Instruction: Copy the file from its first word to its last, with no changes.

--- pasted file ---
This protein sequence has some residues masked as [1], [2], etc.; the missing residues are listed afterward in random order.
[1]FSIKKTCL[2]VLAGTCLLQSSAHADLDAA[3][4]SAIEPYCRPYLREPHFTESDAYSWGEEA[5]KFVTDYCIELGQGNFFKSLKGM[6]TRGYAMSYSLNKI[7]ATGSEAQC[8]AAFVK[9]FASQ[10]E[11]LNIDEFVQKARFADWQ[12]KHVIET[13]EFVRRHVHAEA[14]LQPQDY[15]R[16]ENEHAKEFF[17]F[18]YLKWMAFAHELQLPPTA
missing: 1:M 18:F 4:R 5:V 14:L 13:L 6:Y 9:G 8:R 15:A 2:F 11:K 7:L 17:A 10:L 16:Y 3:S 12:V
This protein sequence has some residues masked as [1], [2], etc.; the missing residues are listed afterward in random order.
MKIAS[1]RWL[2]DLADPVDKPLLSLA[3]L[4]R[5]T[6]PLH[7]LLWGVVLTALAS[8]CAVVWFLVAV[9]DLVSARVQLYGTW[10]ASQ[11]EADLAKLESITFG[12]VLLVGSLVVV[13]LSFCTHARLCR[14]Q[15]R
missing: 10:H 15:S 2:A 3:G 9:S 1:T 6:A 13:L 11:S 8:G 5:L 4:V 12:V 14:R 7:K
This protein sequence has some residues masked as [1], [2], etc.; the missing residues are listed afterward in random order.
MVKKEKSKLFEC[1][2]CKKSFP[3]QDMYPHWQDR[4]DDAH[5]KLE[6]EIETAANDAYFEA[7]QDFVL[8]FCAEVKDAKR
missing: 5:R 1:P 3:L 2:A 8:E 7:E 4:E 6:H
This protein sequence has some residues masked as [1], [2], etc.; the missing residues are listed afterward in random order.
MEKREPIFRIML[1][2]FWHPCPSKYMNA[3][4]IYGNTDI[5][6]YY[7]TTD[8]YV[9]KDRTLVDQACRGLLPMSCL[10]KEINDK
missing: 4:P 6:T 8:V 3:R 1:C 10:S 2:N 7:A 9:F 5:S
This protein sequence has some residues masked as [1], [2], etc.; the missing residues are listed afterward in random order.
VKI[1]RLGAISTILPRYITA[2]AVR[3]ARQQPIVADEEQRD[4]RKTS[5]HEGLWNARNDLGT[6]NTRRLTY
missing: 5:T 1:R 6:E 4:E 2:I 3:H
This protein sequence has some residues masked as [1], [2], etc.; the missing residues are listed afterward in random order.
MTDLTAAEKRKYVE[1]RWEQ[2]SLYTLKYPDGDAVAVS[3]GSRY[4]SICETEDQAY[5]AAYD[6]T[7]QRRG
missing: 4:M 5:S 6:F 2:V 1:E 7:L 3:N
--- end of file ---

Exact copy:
This protein sequence has some residues masked as [1], [2], etc.; the missing residues are listed afterward in random order.
[1]FSIKKTCL[2]VLAGTCLLQSSAHADLDAA[3][4]SAIEPYCRPYLREPHFTESDAYSWGEEA[5]KFVTDYCIELGQGNFFKSLKGM[6]TRGYAMSYSLNKI[7]ATGSEAQC[8]AAFVK[9]FASQ[10]E[11]LNIDEFVQKARFADWQ[12]KHVIET[13]EFVRRHVHAEA[14]LQPQDY[15]R[16]ENEHAKEFF[17]F[18]YLKWMAFAHELQLPPTA
missing: 1:M 18:F 4:R 5:V 14:L 13:L 6:Y 9:G 8:R 15:A 2:F 11:K 7:L 17:A 10:L 16:Y 3:S 12:V
This protein sequence has some residues masked as [1], [2], etc.; the missing residues are listed afterward in random order.
MKIAS[1]RWL[2]DLADPVDKPLLSLA[3]L[4]R[5]T[6]PLH[7]LLWGVVLTALAS[8]CAVVWFLVAV[9]DLVSARVQLYGTW[10]ASQ[11]EADLAKLESITFG[12]VLLVGSLVVV[13]LSFCTHARLCR[14]Q[15]R
missing: 10:H 15:S 2:A 3:G 9:S 1:T 6:A 13:L 11:S 8:G 5:L 4:V 12:V 14:R 7:K
This protein sequence has some residues masked as [1], [2], etc.; the missing residues are listed afterward in random order.
MVKKEKSKLFEC[1][2]CKKSFP[3]QDMYPHWQDR[4]DDAH[5]KLE[6]EIETAANDAYFEA[7]QDFVL[8]FCAEVKDAKR
missing: 5:R 1:P 3:L 2:A 8:E 7:E 4:E 6:H
This protein sequence has some residues masked as [1], [2], etc.; the missing residues are listed afterward in random order.
MEKREPIFRIML[1][2]FWHPCPSKYMNA[3][4]IYGNTDI[5][6]YY[7]TTD[8]YV[9]KDRTLVDQACRGLLPMSCL[10]KEINDK
missing: 4:P 6:T 8:V 3:R 1:C 10:S 2:N 7:A 9:F 5:S
This protein sequence has some residues masked as [1], [2], etc.; the missing residues are listed afterward in random order.
VKI[1]RLGAISTILPRYITA[2]AVR[3]ARQQPIVADEEQRD[4]RKTS[5]HEGLWNARNDLGT[6]NTRRLTY
missing: 5:T 1:R 6:E 4:E 2:I 3:H
This protein sequence has some residues masked as [1], [2], etc.; the missing residues are listed afterward in random order.
MTDLTAAEKRKYVE[1]RWEQ[2]SLYTLKYPDGDAVAVS[3]GSRY[4]SICETEDQAY[5]AAYD[6]T[7]QRRG
missing: 4:M 5:S 6:F 2:V 1:E 7:L 3:N